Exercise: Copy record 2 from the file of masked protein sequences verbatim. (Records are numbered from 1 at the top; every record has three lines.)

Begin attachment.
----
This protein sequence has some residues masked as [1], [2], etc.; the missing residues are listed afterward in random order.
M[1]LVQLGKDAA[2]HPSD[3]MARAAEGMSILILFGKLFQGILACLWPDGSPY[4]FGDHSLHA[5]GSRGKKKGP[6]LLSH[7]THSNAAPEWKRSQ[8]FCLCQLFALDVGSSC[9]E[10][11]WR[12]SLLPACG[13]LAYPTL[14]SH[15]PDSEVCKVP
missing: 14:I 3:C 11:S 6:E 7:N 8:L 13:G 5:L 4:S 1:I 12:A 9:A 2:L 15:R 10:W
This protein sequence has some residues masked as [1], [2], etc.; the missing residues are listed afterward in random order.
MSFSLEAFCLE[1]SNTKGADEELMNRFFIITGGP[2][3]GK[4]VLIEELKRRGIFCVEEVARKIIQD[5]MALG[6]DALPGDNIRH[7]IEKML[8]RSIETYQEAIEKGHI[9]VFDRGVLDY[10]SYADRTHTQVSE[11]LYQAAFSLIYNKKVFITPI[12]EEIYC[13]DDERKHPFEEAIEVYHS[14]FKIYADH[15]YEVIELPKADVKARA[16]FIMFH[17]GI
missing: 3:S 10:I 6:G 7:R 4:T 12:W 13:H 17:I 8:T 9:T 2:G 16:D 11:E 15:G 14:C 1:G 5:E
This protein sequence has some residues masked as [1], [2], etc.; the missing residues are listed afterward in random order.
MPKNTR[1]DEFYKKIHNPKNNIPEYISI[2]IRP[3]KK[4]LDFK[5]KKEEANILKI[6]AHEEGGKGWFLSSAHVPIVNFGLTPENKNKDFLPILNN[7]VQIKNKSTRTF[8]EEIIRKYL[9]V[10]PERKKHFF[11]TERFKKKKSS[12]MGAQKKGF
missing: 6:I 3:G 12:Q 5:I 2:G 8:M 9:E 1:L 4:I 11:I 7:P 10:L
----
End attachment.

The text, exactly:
This protein sequence has some residues masked as [1], [2], etc.; the missing residues are listed afterward in random order.
MSFSLEAFCLE[1]SNTKGADEELMNRFFIITGGP[2][3]GK[4]VLIEELKRRGIFCVEEVARKIIQD[5]MALG[6]DALPGDNIRH[7]IEKML[8]RSIETYQEAIEKGHI[9]VFDRGVLDY[10]SYADRTHTQVSE[11]LYQAAFSLIYNKKVFITPI[12]EEIYC[13]DDERKHPFEEAIEVYHS[14]FKIYADH[15]YEVIELPKADVKARA[16]FIMFH[17]GI
missing: 3:S 10:I 6:G 7:R 4:T 12:W 13:H 17:I 8:T 9:T 2:G 16:D 11:E 15:G 14:C 1:G 5:E